Nonprofit sends medical supplies to Bolivia – and shares surpluses at home




Joan and Segundo Velasquez founded Mano a Mano in 1994 with the goal of saving excess medical supplies from the Minnesota landfill and shipping them to Bolivia, where those supplies were desperately needed.
Joan served as a Peace Corps volunteer in Bolivia. Segundo was born there and moved to Minnesota as an adult. His brother Jose, a pediatrician working in Bolivia, asked Segundo to bring home medical supplies whenever he came to visit him. Over the years, the amount of supplies has grown from a few items in a suitcase to several shipping containers each year.
Twenty-seven years after its inception, Mano a Mano (925 Pierce Butler Route in St. Paul) is a well-established non-profit organization that has built over 300 infrastructure projects across Bolivia – from clinics and schools to roads and water reservoirs. All of these projects were carried out in collaboration with local communities, and all of them continue to operate today.
Nate Knatterud-Hubinger has been the Executive Director of Mano a Mano for six years. He said: “The majority of supplies and equipment donated by Mano a Mano are shipped to Bolivia. Our main mission is to help communities in Bolivia, but we are happy to partner with local organizations when we have more than we can use. We want to keep medical supplies out of landfills and incinerators in Minnesota, and get them to people who can use them. ”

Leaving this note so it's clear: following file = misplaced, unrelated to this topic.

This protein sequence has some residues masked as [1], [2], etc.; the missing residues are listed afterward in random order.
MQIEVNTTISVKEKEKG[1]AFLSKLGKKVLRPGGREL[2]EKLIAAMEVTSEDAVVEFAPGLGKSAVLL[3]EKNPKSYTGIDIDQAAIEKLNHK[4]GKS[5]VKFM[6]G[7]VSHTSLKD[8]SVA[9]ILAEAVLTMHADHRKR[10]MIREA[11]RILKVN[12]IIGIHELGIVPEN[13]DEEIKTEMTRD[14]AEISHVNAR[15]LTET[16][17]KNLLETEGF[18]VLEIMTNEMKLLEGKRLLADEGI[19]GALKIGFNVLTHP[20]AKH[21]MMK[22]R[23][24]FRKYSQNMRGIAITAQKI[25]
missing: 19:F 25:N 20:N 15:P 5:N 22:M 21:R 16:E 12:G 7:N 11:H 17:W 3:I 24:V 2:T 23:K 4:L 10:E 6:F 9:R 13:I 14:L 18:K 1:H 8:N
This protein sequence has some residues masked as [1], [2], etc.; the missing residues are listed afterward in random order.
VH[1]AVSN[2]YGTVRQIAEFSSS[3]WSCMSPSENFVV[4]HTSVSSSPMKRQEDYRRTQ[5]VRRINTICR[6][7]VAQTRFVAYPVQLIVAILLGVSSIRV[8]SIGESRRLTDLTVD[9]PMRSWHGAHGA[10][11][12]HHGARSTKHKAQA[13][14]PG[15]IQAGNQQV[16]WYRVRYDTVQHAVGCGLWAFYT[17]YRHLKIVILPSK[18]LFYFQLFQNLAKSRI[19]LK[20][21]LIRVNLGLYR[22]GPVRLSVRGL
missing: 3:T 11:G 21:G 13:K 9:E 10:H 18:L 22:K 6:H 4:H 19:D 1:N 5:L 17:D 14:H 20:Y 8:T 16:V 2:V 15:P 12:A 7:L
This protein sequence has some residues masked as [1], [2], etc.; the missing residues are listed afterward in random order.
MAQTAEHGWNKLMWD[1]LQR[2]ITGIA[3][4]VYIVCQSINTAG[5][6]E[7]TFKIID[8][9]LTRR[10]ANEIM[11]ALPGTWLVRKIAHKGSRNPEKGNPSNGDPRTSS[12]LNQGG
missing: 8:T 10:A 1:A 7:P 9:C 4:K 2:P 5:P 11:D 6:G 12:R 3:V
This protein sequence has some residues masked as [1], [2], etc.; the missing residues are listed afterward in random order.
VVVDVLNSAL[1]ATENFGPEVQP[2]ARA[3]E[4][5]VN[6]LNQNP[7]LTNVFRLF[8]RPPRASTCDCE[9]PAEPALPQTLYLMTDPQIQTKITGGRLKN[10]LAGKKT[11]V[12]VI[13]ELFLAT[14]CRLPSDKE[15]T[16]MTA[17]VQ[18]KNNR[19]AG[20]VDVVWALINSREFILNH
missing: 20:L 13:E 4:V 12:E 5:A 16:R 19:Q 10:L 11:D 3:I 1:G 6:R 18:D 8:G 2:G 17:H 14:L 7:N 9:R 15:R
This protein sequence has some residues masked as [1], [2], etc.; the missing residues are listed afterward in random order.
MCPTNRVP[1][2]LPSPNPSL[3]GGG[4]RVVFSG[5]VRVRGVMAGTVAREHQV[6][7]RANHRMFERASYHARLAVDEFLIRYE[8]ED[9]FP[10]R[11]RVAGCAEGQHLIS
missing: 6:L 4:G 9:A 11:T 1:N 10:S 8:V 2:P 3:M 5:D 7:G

He continued: “Access to medical care is limited in many rural Bolivian communities. Medical supplies and equipment are prohibitively expensive, government-run and nonprofit health programs often lack the most basic items. Lack of supplies compromises their ability to care for those with limited resources. Mano a Mano’s medical supplies and community clinic programs are helping to address these issues.

Wednesday is donation day
Orthopedic supplies such as wheelchairs, walkers and crutches are in particular demand. Mano a Mano staff and volunteers visit the Goodwill store on Fairview and University avenues in St. Paul every Wednesday afternoon and search the trash for these mobility items.
Individuals can also drop off lightly used medical supplies and mobility items at the Mano a Mano office on Wednesdays. There is a well marked drop box in the parking lot. Unopened medical gloves, gauze, braces, crutches and wheelchairs are welcome. Items are stored in their warehouse in St. Paul until there is sufficient volume (and funding) to fill a shipping container.
A long trip
Once filled, each container is trucked from St. Paul to the East Coast and shipped along the East Coast and through the Panama Canal. The sea trip ends at a port in Chile, as Bolivia is a landlocked country. The container is back on a truck to La Paz, Bolivia, where the cargo must clear customs before reaching its final destination in Cochabamba, Bolivia. From start to finish, the trip lasts three to five months.